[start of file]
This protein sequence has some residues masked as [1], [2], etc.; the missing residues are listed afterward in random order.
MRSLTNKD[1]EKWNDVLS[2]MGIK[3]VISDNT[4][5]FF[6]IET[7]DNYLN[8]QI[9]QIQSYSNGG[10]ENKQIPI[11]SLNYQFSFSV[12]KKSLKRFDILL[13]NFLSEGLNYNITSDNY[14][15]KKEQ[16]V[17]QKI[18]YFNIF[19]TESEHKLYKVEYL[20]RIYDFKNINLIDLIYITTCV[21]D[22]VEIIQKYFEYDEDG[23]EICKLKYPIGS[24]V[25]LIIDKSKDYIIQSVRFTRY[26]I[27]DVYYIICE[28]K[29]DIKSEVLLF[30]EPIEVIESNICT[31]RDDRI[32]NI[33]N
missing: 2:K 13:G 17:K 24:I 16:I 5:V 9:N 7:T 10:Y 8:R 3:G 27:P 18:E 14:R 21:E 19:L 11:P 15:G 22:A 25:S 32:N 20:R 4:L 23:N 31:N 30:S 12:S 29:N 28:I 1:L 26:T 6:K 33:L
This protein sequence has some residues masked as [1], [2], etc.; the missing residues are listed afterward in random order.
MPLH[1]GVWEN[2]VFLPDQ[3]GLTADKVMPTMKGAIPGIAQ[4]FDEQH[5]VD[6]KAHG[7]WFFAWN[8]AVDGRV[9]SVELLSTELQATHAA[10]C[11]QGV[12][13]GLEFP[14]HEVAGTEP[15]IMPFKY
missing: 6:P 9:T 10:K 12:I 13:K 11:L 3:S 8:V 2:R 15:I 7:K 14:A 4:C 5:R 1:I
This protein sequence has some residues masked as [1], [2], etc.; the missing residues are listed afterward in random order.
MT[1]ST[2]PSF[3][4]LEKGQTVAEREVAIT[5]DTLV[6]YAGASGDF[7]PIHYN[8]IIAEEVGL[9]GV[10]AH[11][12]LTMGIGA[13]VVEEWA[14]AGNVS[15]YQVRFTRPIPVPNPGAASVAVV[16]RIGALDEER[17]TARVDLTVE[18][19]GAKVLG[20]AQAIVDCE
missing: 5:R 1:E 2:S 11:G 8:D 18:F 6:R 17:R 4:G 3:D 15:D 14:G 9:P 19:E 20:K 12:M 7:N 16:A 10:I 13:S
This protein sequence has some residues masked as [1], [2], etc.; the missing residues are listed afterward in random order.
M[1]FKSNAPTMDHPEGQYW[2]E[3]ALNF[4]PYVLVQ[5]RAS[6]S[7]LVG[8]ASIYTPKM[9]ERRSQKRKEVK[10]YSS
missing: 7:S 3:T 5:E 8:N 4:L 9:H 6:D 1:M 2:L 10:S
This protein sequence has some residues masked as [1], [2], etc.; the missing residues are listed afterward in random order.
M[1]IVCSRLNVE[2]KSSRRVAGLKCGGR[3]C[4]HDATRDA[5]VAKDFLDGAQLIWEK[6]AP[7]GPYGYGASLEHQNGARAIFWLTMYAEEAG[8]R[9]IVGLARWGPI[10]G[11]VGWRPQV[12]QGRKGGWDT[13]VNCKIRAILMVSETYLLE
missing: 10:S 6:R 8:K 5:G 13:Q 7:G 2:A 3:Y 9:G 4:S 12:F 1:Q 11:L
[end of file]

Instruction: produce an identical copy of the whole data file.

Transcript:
This protein sequence has some residues masked as [1], [2], etc.; the missing residues are listed afterward in random order.
MRSLTNKD[1]EKWNDVLS[2]MGIK[3]VISDNT[4][5]FF[6]IET[7]DNYLN[8]QI[9]QIQSYSNGG[10]ENKQIPI[11]SLNYQFSFSV[12]KKSLKRFDILL[13]NFLSEGLNYNITSDNY[14][15]KKEQ[16]V[17]QKI[18]YFNIF[19]TESEHKLYKVEYL[20]RIYDFKNINLIDLIYITTCV[21]D[22]VEIIQKYFEYDEDG[23]EICKLKYPIGS[24]V[25]LIIDKSKDYIIQSVRFTRY[26]I[27]DVYYIICE[28]K[29]DIKSEVLLF[30]EPIEVIESNICT[31]RDDRI[32]NI[33]N
missing: 2:K 13:G 17:K 24:I 16:I 5:V 9:N 7:T 10:Y 8:R 3:G 27:P 18:E 14:R 21:E 19:L 11:P 15:G 22:A 25:S 32:N 20:R 4:L 23:N 31:N 30:S 12:S 29:N 28:I 1:L 26:T 6:K 33:L
This protein sequence has some residues masked as [1], [2], etc.; the missing residues are listed afterward in random order.
MPLH[1]GVWEN[2]VFLPDQ[3]GLTADKVMPTMKGAIPGIAQ[4]FDEQH[5]VD[6]KAHG[7]WFFAWN[8]AVDGRV[9]SVELLSTELQATHAA[10]C[11]QGV[12][13]GLEFP[14]HEVAGTEP[15]IMPFKY
missing: 6:P 9:T 10:K 12:I 13:K 11:L 3:S 8:V 2:R 15:I 7:K 14:A 4:C 5:R 1:I
This protein sequence has some residues masked as [1], [2], etc.; the missing residues are listed afterward in random order.
MT[1]ST[2]PSF[3][4]LEKGQTVAEREVAIT[5]DTLV[6]YAGASGDF[7]PIHYN[8]IIAEEVGL[9]GV[10]AH[11][12]LTMGIGA[13]VVEEWA[14]AGNVS[15]YQVRFTRPIPVPNPGAASVAVV[16]RIGALDEER[17]TARVDLTVE[18][19]GAKVLG[20]AQAIVDCE
missing: 5:R 1:E 2:S 11:G 8:D 18:F 6:R 17:R 4:G 3:D 15:D 14:G 9:P 19:E 20:K 12:M 7:N 16:A 10:I 13:S
This protein sequence has some residues masked as [1], [2], etc.; the missing residues are listed afterward in random order.
M[1]FKSNAPTMDHPEGQYW[2]E[3]ALNF[4]PYVLVQ[5]RAS[6]S[7]LVG[8]ASIYTPKM[9]ERRSQKRKEVK[10]YSS
missing: 7:S 3:T 5:E 8:N 4:L 9:H 6:D 1:M 2:L 10:S
This protein sequence has some residues masked as [1], [2], etc.; the missing residues are listed afterward in random order.
M[1]IVCSRLNVE[2]KSSRRVAGLKCGGR[3]C[4]HDATRDA[5]VAKDFLDGAQLIWEK[6]AP[7]GPYGYGASLEHQNGARAIFWLTMYAEEAG[8]R[9]IVGLARWGPI[10]G[11]VGWRPQV[12]QGRKGGWDT[13]VNCKIRAILMVSETYLLE
missing: 10:S 6:R 8:K 5:G 13:Q 7:G 2:A 3:Y 9:G 4:S 12:F 1:Q 11:L